Veteran Philippine journalist Maria Rasa said on Saturday that her Nobel Peace Prize was for “all journalists around the world” as she vowed to continue her fight for press freedom.
Rasa, co-founder of the news website rapper, and there was Russian journalist Dmitry Muratov The award was presented on Friday for his efforts to “protect freedom of expression”.
“It really is for all the journalists around the world,” said Ressa, an outspoken critic of Philippines President Rodrigo Duterte.
“We need help on many fronts – being a journalist today is much more difficult and dangerous.”
Philippine press groups and rights activists hailed Ranka’s award as one of the world’s most dangerous countries for journalists as a “win”.
Since Duterte came to power in 2016, Ressa and Rappler have followed what media advocates say has been a grinding series of criminal charges, investigations and online attacks.
Duterte has called the rapper a “fake news outlet”, and Ressa has been the target of abusive messages online.
Resa, 58, said he hopes the award will provide him and other journalists in the Philippines a protective shield against physical attacks and online threats.
“This ‘we against them’ was never the creation of journalists, it was the creation of people in power who wanted to use a kind of leadership that divides society,” Resa said, describing the award as “adrenaline.” of like a shot”.
“I hope … this will allow journalists to do their jobs well without any fear.”
Ressa has been a staunch critic of Duterte and his government’s policies, including the drug war, which rights groups estimate has killed tens of thousands of poor men.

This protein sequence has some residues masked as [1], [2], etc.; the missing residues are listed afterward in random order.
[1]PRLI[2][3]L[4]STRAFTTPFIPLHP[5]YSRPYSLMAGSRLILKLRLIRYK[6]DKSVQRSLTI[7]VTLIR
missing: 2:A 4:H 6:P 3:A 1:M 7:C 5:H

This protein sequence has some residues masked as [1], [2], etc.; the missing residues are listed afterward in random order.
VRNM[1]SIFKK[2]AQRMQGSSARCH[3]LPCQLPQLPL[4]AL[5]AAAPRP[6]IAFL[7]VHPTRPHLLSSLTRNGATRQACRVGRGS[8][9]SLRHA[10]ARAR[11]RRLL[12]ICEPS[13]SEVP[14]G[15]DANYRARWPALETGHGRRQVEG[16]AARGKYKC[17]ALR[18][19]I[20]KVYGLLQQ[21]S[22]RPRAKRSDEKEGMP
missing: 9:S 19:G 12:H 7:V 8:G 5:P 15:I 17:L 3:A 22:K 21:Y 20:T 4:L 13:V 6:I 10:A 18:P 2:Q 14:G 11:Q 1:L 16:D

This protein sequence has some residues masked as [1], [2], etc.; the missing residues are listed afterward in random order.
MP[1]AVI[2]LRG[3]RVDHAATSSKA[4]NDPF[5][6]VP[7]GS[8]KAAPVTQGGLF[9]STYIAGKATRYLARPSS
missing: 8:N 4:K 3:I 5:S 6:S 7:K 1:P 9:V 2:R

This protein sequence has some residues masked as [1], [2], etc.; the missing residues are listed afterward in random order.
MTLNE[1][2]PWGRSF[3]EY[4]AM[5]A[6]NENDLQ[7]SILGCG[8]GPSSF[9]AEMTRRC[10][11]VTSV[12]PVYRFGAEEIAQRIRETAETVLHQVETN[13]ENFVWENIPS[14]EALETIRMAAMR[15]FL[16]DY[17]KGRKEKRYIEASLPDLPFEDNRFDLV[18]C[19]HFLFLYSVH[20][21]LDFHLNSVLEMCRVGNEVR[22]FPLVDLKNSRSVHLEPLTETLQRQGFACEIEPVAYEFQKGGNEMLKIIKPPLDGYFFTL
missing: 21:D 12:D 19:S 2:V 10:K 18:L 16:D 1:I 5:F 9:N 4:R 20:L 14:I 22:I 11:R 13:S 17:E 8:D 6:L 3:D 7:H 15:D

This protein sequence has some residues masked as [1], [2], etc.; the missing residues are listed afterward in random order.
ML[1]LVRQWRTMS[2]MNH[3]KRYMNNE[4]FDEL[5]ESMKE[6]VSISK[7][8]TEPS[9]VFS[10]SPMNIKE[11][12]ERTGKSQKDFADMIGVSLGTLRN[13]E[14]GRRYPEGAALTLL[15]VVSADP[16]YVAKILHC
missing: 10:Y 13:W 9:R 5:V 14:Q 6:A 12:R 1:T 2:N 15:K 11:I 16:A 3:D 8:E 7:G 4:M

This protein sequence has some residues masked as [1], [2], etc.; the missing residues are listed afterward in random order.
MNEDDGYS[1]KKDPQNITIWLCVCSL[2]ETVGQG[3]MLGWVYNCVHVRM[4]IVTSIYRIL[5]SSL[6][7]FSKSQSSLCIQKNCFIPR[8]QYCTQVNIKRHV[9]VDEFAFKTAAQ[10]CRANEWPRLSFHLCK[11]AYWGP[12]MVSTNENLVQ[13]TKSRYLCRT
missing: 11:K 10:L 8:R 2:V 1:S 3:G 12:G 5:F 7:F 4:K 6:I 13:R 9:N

The rapper was among domestic and foreign media outlets that published shocking photos of the killings and questioned its legal basis.
Judges of the International Criminal Court have authorized a full investigation into a possible crime against humanity during the bloody campaign.
Other media outlets, including the Philippine Daily Inquirer and broadcasting giant ABS-CBN, have blamed Duterte, who lost his free-to-air license last year.
But Ressa said the rapper’s independence means he can fight back. “We don’t have any other business to defend … so it’s very easy for us to retreat,” she said.
Rasa said she had been issued 10 arrest warrants in less than two years and still faced seven court cases, including tax evasion, which she described as “ridiculous” and would win.
He is out on bail pending an appeal against a conviction in a cyber defamation case last year, for which he faces up to six years in prison.
Two other cyber libel cases were dismissed earlier this year.
She said, “If I let my emotions and the fear in my head overpower my reaction, an abuse of power would have worked – the biggest challenge was always to conquer my fear.”
“Being fearless doesn’t mean being afraid, it just means knowing how to handle your fears.”
The author of “How to Stand Up to a Dictator” hopes to get permission to travel to Norway to collect the Nobel Prize.
‘Fight for the facts’
The Philippine election season, which began this month with candidates registering for more than 18,000 positions from president to city councillor, will be a “critical one” for the country, with Resa calling it a “survival moment”.
Voters will elect Duterte’s successor in May, who is constitutionally barred from seeking a second six-year term.
The poll shows Duterte’s daughter Sarah and former dictator Ferdinand Marcos’ son and name among the front runners for the top post. Sarah denies plans to run.
“It’s going to be a battle of facts,” Resa said, warning the spread of propaganda on social media platforms could threaten the “integrity” of the election.
Filipinos are among the world’s heaviest users of social media, and the country has become a major battleground for fake news.
Throughout the campaign against him, Resa, who is also a US citizen, lives in the Philippines and continues to speak out against Duterte’s government despite the risks.
“I joke all the time and sometimes say I should really thank President Duterte because you don’t really know who you are until you’re forced to fight for it,” Ressa said.
“I know who I am now.”